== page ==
Close to 85% of Employees Plan to Search For a New Job in 2012


The tide is turning, the shift in mindset is here and now. The North American workforce believes that things are getting better, and employees who have been holding onto the job they currently have — no matter how much they hate their job — are now open to looking at employment opportunities. According to a survey conducted by Right Management, a whopping 84% of employees are planning on searching for a new job in 2012.  That compares to 60% of the respondents in a similar survey by Right Management conducted two years ago. The company surveyed more than 1,000 people in the U.S. and Canada. Only 5% of survey respondents said they were planning to stay in their current job.

Many business owners and bosses are concerned that their employees will consider other job opportunities.  Frankly, they should be.  A Gallup poll of more than 1 million employed U.S. workers concluded that the No. 1 reason people quit their jobs is a bad boss or immediate supervisor.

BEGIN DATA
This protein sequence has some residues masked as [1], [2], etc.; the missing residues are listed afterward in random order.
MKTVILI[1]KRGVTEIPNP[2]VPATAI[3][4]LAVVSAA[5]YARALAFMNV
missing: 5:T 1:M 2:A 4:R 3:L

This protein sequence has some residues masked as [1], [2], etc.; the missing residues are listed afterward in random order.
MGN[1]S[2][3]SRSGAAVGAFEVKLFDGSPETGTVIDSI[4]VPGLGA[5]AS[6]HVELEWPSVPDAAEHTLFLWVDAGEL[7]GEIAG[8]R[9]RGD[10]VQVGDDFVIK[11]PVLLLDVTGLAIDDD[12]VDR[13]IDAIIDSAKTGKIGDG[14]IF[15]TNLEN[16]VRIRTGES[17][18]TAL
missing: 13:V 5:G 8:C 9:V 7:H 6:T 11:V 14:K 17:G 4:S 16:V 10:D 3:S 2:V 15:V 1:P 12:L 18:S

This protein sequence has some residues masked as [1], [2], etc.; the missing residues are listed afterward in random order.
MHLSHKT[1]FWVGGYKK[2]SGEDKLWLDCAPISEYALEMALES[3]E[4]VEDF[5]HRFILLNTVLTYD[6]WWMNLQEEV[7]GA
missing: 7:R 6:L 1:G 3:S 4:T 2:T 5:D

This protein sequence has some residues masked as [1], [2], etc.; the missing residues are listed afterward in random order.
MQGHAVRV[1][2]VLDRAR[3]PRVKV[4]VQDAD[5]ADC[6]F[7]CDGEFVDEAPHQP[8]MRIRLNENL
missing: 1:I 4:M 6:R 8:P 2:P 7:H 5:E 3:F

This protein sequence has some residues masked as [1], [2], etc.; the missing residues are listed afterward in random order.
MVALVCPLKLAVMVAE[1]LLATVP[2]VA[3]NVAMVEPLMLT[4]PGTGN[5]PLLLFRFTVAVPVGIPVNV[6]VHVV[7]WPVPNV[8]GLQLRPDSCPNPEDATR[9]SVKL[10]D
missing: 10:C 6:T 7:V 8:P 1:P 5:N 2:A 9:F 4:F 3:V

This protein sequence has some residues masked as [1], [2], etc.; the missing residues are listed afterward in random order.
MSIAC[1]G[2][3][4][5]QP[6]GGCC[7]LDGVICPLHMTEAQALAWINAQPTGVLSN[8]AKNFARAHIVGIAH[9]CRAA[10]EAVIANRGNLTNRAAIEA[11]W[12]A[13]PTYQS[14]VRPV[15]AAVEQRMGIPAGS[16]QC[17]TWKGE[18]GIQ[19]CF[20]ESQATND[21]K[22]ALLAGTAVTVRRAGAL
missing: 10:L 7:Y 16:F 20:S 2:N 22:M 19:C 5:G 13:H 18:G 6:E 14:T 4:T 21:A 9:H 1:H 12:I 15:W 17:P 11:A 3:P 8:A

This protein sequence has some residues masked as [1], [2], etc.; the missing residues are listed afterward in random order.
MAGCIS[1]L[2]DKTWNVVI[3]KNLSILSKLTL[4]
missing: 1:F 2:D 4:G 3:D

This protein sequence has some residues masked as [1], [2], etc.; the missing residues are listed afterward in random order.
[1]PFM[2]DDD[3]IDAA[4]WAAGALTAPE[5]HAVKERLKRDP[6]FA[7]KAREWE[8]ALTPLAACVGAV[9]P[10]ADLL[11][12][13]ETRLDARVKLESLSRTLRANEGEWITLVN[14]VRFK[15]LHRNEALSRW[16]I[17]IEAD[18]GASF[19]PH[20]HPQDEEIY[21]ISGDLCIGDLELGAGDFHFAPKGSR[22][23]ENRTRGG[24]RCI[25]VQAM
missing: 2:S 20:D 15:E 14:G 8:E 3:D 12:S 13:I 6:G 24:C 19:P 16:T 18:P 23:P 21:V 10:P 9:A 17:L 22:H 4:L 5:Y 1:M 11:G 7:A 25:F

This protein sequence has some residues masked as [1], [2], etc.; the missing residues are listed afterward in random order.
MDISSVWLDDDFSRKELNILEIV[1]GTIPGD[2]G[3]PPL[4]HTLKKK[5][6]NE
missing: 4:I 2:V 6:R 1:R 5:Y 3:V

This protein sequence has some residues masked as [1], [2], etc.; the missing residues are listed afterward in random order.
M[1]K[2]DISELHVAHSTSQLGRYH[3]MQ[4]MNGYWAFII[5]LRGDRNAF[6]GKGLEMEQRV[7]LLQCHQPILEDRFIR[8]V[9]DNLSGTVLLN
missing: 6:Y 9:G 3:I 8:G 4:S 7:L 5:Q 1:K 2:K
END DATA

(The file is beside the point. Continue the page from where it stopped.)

“People leave managers not companies … in the end, turnover is mostly a manager issue,” Gallup wrote in its survey findings.

Think of the movie “Horrible Bosses.” If you could relate to any of the bosses in that film, you should be having some sleepless nights. lists some of the common bad boss behaviors, in case you need help identifying them in your own manager if you are an employee , or in yourself, if you are the boss:

* Bullying

* Incompetence

* Harassment and discrimination

* Inadequate compensation

* Not respecting your legal rights

* Privacy invasion

Great companies should be ecstatic to know that employees are willing to consider new employment options. If you are a good employer who treats employees well and is committed to hiring great talent, this is an ideal time for you. The key will be your level of commitment. Due to the pent up demand in the market place for great talent, and the increased employment options a new job seeker will find on the open market, employers cannot take their time in making a job offer to candidates. Often times, job seekers will either take the first job offered to them or receive multiple offers and be overwhelmed by the decision making process. If you locate a great candidate for your organization, a good rule thumb is make an offer within 24-48 hours of the interview.